ASPIRING LAWYERS WITH Native American and Indigenous heritage may have understandable concerns about how welcome they would feel in law school. But even if law schools still have a long way to go toward supporting and empowering such students, there has never been a better time for Native American and Indigenous students to apply. Many schools offer such applicants dedicated resources, scholarships and mentorship opportunities.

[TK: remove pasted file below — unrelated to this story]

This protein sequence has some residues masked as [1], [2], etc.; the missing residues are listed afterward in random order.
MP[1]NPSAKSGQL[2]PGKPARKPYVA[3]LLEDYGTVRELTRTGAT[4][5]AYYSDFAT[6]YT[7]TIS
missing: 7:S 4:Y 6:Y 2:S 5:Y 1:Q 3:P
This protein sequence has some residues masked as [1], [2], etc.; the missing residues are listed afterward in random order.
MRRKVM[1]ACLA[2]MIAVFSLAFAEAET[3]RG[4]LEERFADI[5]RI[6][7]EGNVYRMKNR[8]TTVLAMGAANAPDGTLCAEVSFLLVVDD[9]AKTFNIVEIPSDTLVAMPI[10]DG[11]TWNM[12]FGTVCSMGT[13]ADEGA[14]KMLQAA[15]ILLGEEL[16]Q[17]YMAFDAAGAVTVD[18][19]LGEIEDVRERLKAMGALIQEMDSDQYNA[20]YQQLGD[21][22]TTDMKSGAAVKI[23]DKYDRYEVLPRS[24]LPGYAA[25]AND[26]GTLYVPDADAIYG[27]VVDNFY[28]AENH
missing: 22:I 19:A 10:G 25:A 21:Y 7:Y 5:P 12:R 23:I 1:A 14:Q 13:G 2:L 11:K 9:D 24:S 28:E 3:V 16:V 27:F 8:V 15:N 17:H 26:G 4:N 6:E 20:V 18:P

The Native American Law Students Association, or NALSA, recently celebrated its 50th anniversary and boasts 34 active chapters with 226 student members. At least two dozen law schools have programs, classes or clinics in American Indian and Indigenous Peoples law and tribal law. Some offer specialized certificates or advanced legal degrees in Indian law.
Here are five things for Native American and Indigenous law school applicants to consider: